I got more than just a cardio workout with this jog as I exercised my eyes and spirit at the same time with beautiful encounters of landscapes both external and internal.

Much of the paths I’d trodden were new to me and although I didn’t know where I was most of the time, having only one road ahead of me provided a consolation that while I’m clueless, I’m not totally lost. If only life is just as clear-cut!

Will definitely jog here more often from now on. And leave all image recording devices at home!

WE 2010 : ASEAN Pavilions

Of the more than 200 country pavilions and themed pavilions, I visited only 30 of them. That’s less than a quarter of this phenomenal event, but it was still plenty to experience, record and learn from. So since I started talking about the country pavilions with Singapore’s participation, I thought I’d follow up with a review of the pavilions by the other 9 members of the Association of South-East Asian Nations (ASEAN) – Malaysia, Brunei, Indonesia, Philippines, Thailand, Vietnam, Laos, Cambodia, and Myanmar.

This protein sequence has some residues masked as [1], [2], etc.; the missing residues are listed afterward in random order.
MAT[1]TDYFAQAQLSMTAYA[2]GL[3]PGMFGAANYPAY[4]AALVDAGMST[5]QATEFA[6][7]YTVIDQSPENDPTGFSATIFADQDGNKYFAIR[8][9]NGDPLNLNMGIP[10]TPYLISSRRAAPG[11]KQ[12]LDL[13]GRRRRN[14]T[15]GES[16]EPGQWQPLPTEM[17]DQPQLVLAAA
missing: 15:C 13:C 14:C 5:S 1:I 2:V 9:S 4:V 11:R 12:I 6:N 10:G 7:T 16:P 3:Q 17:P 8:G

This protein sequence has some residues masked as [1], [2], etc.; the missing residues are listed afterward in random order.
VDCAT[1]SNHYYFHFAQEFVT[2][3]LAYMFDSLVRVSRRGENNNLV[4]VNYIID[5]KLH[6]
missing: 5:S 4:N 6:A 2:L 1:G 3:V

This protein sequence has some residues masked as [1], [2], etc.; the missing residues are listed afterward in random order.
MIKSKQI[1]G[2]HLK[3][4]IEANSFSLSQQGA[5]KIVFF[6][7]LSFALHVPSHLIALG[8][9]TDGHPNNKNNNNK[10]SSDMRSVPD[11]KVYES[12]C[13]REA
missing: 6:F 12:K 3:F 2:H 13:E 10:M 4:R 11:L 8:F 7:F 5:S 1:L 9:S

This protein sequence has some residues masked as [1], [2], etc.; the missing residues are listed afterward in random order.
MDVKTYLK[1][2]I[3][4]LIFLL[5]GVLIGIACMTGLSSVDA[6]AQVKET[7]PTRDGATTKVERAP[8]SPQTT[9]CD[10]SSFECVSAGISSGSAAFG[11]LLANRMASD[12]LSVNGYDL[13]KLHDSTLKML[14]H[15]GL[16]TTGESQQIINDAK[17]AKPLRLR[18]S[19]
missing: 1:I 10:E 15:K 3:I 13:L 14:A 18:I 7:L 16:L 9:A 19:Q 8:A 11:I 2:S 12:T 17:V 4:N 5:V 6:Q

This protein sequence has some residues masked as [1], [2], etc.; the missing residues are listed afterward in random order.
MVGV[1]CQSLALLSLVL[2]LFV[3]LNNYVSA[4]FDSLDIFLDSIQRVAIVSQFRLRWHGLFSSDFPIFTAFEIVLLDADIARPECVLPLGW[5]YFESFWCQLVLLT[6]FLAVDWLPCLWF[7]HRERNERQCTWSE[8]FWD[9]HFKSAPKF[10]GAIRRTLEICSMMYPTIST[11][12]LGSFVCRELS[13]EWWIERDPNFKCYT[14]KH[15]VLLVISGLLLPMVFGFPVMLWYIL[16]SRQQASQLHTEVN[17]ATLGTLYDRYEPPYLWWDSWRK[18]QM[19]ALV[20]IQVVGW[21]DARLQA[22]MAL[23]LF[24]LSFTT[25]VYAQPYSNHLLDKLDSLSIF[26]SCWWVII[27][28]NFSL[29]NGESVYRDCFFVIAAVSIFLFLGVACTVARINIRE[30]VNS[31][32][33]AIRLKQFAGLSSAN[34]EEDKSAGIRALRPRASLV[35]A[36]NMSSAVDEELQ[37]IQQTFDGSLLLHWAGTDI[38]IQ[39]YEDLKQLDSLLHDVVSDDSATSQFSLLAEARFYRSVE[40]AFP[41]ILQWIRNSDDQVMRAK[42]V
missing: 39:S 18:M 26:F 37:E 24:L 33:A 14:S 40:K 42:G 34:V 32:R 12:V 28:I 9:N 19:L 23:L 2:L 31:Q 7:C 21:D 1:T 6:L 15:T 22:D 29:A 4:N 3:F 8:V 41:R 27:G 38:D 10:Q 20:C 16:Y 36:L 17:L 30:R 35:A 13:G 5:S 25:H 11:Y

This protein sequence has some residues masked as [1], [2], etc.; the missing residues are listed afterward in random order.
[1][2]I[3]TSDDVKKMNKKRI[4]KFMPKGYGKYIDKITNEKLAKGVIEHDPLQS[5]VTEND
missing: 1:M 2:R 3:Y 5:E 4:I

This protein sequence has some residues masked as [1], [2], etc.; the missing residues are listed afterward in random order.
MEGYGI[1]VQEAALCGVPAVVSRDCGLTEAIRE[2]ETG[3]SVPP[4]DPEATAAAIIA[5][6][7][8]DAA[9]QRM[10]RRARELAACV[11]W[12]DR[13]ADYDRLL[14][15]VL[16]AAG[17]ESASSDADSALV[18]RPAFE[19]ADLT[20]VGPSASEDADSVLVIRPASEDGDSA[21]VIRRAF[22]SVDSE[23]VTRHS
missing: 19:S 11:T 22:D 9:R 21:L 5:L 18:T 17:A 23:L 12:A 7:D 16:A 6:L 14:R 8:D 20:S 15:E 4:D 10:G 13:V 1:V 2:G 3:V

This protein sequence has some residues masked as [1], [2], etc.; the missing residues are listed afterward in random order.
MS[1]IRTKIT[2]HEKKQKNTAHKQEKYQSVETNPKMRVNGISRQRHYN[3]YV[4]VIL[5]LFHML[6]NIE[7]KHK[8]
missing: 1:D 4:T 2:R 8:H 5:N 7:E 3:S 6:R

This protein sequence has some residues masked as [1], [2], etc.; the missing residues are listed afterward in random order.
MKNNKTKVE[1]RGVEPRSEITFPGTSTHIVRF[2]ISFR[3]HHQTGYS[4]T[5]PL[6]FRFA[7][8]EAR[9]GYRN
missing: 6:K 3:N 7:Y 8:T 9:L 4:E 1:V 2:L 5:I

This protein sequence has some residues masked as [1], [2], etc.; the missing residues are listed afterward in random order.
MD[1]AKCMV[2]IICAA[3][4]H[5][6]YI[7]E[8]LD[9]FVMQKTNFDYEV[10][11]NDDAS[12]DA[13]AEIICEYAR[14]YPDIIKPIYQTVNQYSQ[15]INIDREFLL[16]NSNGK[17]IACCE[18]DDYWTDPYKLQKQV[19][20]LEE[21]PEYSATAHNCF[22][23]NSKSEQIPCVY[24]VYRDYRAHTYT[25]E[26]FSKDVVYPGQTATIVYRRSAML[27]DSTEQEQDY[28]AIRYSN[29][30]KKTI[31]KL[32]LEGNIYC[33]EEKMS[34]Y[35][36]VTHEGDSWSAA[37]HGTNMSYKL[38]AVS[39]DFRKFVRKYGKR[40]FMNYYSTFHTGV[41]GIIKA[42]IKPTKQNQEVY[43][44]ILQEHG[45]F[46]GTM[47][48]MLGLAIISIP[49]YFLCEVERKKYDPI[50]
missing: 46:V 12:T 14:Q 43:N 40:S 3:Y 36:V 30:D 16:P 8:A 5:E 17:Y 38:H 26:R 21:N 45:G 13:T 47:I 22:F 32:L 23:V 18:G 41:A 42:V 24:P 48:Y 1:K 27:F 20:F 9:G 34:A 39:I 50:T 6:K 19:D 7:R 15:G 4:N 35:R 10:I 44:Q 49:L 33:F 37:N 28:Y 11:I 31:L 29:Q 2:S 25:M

As with the thoughts about the Singapore Pavilion and all subsequent posts about pavilions, I have to qualify that the opinions expressed are merely based on my personal experiences as a visitor. Just as we all have a different vision of what a perfect world should be, so will opinions vary on what makes a pavilion worthy of visit.

While some pavilions left a lasting impression on me, others failed to pique my interest. And having seen 30 of them, my basis of comparison while limited, draws on after-thoughts about what was interesting and what was as interesting as watching paint dry.